Guest Post: The Evocative and Layered The Shadow of the Wind by Carlos Ruiz Zafon

Guest Post: The Evocative and Layered The Shadow of the Wind by Carlos Ruiz Zafon

The Shadow of the Wind is the first in a series of linked stories by Barcelona based Carlos Ruiz Zafon. (The Angel’s Game is a prequel which released later, A Prisoner of Heaven follows the story after The Shadow of the Wind and an as yet unreleased book will end the series).

1945 Barcelona is still coming to grips with the aftermath of the Spanish Civil War and Daniel Sempere, our main narrator and hero, is the son of a book-dealer. The narrative starts when a young Daniel is taken by his father to the Cemetery of Forgotten Books where he is allowed to pick only one book to take out with him. His father explains that once Daniel makes his choice, he must be the book’s caretaker, guardian and protector. 

Every book, every volume you see here, has a soul. The soul of the person who wrote it and of those who read it and lived and dreamed with it. Every time a book changes hands, every time someone runs his eyes down its pages, its spirit grows and strengthens.

The mysterious The Shadow of the Wind by one Julian Carax is the one that speaks out to Daniel, and later the very book that offers him solace from the loss of his mother. Curious about Carax’s other writing, Daniel stumbles upon a startling discovery – a shadowy figure who calls himself Lain Coubert (the name of the devil in The Shadow of the Wind book) has been systematically destroying every copy Carax has ever written; making Daniel’s copy potentially the only surviving. Over the span of a decade, Daniel unwittingly falls headfirst into his very own gothic mystery as he unravels the life of Julian Carax and gets much more than he ever bargained for.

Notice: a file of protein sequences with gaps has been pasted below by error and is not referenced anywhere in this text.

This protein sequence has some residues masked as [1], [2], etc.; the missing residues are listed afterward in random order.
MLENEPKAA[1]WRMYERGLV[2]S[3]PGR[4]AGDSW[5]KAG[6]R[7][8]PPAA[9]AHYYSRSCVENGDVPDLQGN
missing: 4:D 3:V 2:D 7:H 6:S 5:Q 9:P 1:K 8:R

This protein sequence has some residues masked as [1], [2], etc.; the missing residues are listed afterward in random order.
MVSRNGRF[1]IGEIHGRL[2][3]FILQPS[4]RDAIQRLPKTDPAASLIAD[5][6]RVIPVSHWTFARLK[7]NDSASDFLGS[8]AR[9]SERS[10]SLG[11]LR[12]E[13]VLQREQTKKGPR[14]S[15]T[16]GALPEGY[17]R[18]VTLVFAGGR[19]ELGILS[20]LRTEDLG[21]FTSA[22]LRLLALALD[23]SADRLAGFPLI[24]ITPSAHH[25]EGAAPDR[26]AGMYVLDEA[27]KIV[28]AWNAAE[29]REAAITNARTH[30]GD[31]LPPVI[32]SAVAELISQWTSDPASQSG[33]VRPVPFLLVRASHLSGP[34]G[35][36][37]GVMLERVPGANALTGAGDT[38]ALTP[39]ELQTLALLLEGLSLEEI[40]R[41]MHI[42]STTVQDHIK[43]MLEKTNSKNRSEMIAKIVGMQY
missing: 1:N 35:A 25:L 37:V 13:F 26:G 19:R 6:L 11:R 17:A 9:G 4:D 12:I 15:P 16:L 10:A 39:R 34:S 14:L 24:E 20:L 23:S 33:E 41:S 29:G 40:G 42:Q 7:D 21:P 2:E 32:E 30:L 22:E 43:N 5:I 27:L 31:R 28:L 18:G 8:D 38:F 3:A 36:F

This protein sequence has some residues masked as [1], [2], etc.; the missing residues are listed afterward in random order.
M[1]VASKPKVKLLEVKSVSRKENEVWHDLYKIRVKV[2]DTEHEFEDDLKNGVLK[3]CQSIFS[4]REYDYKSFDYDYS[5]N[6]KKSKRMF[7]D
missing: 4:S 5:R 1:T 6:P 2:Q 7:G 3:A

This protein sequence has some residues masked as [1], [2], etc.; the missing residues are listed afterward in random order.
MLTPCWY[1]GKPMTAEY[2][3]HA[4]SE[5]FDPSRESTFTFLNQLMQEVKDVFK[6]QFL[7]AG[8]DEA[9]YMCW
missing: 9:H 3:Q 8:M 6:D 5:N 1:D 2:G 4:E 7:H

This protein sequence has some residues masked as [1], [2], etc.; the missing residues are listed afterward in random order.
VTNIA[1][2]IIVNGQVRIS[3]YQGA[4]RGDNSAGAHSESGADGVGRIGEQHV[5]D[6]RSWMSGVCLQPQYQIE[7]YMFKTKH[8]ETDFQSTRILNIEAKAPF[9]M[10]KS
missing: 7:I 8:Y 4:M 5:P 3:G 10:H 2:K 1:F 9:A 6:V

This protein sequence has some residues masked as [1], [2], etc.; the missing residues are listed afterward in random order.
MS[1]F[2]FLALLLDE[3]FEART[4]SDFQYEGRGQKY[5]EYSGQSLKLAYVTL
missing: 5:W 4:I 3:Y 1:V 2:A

One of Carax’s quotations (Books are mirrors: you only see in them what you already have inside of you.) is deftly maneuvered by Zafon as a narrative device.

As Daniel learns more about Carax and all the people who made up his past, he understands just how similar their lives are and why he was drawn to The Shadow of the Wind in the first place. Similarly, as we peel back layer after layer of Zafon’s narrative, we are faced with hidden connections that echo on a universal level – the themes of identity, of sacrifice, of a sense of community and solidarity against the tyranny of the government and of small triumphs in an unjust world.

All of this is held together by a tightly-plotted narrative, exciting and fast-paced, yet one that pauses to pay homage to the tradition of books, to the power of words, to quiet contemplation about life, love, memories, hate, and revenge, of dreams that lived in the shadows of the wind. It is about the impact of stories, of first words and moments that have found their way into our hearts, of the lives of strangers and the lingering traces of everything that has gone on before us, that has unknowingly shaped our destinies and will soon irrevocably change us and transform our futures.

"Few things leave a deeper mark on a reader than the first book that finds its way into his heart. Those first images, the echo of words we think we have left behind, accompany us throughout our lives and sculpt a palace in our memory to which, sooner or later – no matter how many books we read, how many worlds we discover, or how much we learn to forget – we will return."

Daniel’s character doesn’t have the strongest of voices and is yet an endearing one, one that slowly grows on you as you see him grow up, make mistakes, learn from them, fall in love and follow his heart.